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A YEAR IN SAIGON by Katie Kelly


by Katie Kelly

Pub Date: July 1st, 1992
ISBN: 0-671-75090-9
Publisher: Simon & Schuster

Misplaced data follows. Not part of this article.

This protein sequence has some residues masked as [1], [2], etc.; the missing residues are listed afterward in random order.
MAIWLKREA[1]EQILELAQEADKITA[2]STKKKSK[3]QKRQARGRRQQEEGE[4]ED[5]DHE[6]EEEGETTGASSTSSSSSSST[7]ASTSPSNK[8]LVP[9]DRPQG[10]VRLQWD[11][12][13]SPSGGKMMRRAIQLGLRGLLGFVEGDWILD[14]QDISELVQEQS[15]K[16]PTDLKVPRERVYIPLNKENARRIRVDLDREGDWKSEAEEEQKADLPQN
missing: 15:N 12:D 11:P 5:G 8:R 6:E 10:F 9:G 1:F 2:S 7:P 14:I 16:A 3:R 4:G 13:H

An affecting account of a year working with Amerasian children in Saigon, by the former WNBC (New York) critic and Today Show regular. Throughout, Kelly reminds us of how good she's had it: a picture-book childhood in Nebraska, a high-profile career, and plenty of money. ``I loved every minute of it,'' she says frequently. But by the late 1980's it had all begun to ring hollow, and in 1988 she visited Vietnam to break with her success and to find a self not quite so high-powered. She resolved to return as an English teacher for children of Vietnamese mothers and American fathers, who number an astounding 30,000. She was met with cold resistance by Vietnamese functionaries, but finally taught courses at the Amerasian Transit Center, and, following that, in restaurants and parks. What might have seemed do-gooderish or at least ill-advised turned out well: The children were hungry, in poor health, and often ostracized, so they sought Kelly out. Her portraits of them here are deft and touching. There's Raymond, a black Amerasian who speaks flawless Midwestern since he was raised on American bases; and there's Kim, 18 and beautiful, who had one letter from her father, but never another. Kelly may or may not be a fine teacher, but she fed every hungry child she met and upon her return to New York lobbied ardently to bring them to America. She presently sponsors several Vietnamese children herself. Often giddy, but beneath the gloss there's an excellent reporter who offers an unassuming, detailed look at today's Vietnam, and at the persecution by neglect of the children we left behind. (Eight pages of b&w photographs—not seen.)